Wednesday, June 03, 2015

Teaching Track?

Fie Upon this Quiet Life blogged today about the recent Chronicle of Higher Ed article by Michael Berube and Jennifer Ruth.  In their article, Berube and Ruth talk about the central argument of their new book, "as a way of undoing the deprofessionalization of the profession of college teaching, a teaching-intensive tenure track for nontenure-track faculty members with Ph.D.s and good teaching records."

What they're proposing specifically, it sounds like, is that folks who've been adjuncting somewhere for 7 years should be grandfathered into a tenured position, so that they couldn't be fired on a whim. 

If someone's been in place for 7 years, then the school has basically found it necessary to rehire them again and again, so it has need of someone in a relatively permanent position.  And if the school's rehired the same person, then the school's basically decided that their teaching is good enough to qualify for rehiring.  So in that way, Berube and Ruth's argument makes sense.

I didn't see Berube and Ruth arguing that these people should be paid the same as regular "research" tenure track faculty, though they should get benefits. 

Berube and Ruth do argue that only folks with terminal degrees should qualify.

Presumably, though, they think most teaching intensive track positions will be new hires from national searches (at least, that's the implication I get from the article, since they argue that PhD is important in re-professionalizing the profession).

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Fie's take on their proposal is that we already have a teaching intensive tenure track, and that it's pretty much every tenure track job at teaching intensive schools such as her own, where most faculty teach 4/4, and yet administrators still hire adjuncts to save money in providing teachers for courses.  Fie notes that her department relies heavily on adjuncts.

Fie also notes what she calls "research creep."  That's something I recognize in my own department, where we're teaching intensive (11 credit hours/semester, generally) but still require and judge people based on research.  And we value research on balance with teaching.  Teaching is the first category in our reappointment letters for tenure track faculty, but someone without decent research is going to have a really difficult time getting tenure or promotion.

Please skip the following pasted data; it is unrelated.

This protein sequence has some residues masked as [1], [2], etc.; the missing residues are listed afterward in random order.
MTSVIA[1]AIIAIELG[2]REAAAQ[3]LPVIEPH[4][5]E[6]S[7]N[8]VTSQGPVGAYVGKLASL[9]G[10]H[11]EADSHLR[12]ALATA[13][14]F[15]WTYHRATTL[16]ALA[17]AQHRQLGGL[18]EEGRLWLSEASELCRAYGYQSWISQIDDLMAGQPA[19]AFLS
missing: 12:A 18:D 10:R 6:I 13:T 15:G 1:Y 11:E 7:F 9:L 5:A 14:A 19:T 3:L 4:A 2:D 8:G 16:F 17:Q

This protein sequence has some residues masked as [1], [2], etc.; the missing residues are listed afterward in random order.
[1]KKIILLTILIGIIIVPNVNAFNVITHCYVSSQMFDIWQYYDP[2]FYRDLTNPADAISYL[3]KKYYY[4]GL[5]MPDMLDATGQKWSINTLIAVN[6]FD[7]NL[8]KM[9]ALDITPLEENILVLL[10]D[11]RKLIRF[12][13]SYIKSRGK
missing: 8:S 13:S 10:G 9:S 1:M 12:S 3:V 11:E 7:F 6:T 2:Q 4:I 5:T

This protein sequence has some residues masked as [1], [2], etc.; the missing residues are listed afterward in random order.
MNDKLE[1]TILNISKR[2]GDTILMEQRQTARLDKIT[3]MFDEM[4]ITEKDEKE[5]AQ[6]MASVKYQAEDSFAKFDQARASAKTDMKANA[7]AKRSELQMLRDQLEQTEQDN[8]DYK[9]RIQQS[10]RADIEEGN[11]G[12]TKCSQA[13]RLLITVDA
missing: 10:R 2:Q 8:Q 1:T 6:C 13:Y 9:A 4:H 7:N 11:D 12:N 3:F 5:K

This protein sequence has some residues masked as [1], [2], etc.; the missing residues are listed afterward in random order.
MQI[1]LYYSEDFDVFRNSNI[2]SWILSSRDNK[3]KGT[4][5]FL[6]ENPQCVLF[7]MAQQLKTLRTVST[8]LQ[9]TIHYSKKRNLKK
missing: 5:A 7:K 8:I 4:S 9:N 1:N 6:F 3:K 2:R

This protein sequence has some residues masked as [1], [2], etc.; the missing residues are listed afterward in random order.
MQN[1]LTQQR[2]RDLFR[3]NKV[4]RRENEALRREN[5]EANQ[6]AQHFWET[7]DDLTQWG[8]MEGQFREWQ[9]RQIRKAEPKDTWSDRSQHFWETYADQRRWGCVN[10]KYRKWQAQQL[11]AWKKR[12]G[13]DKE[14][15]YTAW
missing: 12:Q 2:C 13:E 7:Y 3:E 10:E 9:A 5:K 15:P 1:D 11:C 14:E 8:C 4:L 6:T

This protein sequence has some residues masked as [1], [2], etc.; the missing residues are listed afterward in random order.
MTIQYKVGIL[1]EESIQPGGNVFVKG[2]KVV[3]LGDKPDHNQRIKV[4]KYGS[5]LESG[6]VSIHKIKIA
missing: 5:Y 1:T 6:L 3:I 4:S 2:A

And yet, I've heard colleagues suggest that we should make a new "teaching" tenure track, where we wouldn't require research.  But the implication is that the faculty member would teach 15 credits a semester and have service and advising obligations.  Currently, our adjuncts count as full time with 15 credits and no service or advising obligations.

The thing is, almost all of my colleagues want to do research.  We love the occasional grant to get reassigned from teaching a course to do research.  We all go to conferences (often on our own dime) and most publish, some with amazing results.  So even if our personnel decisions didn't emphasize research, we'd still want to recognize the work people do.  (Heck, we're not legally allowed to consider research or service when we evaluate adjuncts, but we can't help noticing the amazing work some of our adjuncts publish.)  And anyone who wants to move from my school (right now, pretty much everyone here) needs to have a strong publishing record to stand a chance on the market.

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I have two additional concerns: one has to do with the classism I see in academia, where upper class schools with high salaries, low teaching loads, support for research and such hire almost exclusively scholars trained in a small number of very elite institutions, and those elite institutions accept graduate students almost exclusively from mostly elite private R1s or SLACs.  I fear that the "teaching-intensive" track will be reserved for those of us who didn't come from the right upper class undergraduate background even more than it currently is.

The second concern has to do with gender.  Women may get more undergraduate degrees than men, and may get more graduate degrees than men, but men get more jobs and more money for those jobs.   Will women be limited to the lower paying, less prestigious "teaching-intensive" jobs?  I bet so.

14 comments:

  1. Hear hear! Some people do love (or tolerate) teaching. But people who make it all the way through to earning a PhD generally love research. Most people don't get a PhD so they can teach. (some do.) With research funding the way it is now, I agree that this is perilous for women. At the school I was at, all the untenured teachers were women. We hired a man in such a position and he published his way out in less than 2 years. UGH patriarchy!

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  2. Thank you for this -- this is all exactly what I was thinking, and you've articulated it better than I could. Probably my biggest reason for leaving academia was that it was clear that I was never going to be able to get a job that would let me do meaningful research, which was what I really wanted to do. I still feel like that's not a legitimate reason to leave (because I should have loved teaching!!) and it still throws me when people assume that I must be soooo happy to be free from the requirement to do research. (Um, see, like, my whole blog...)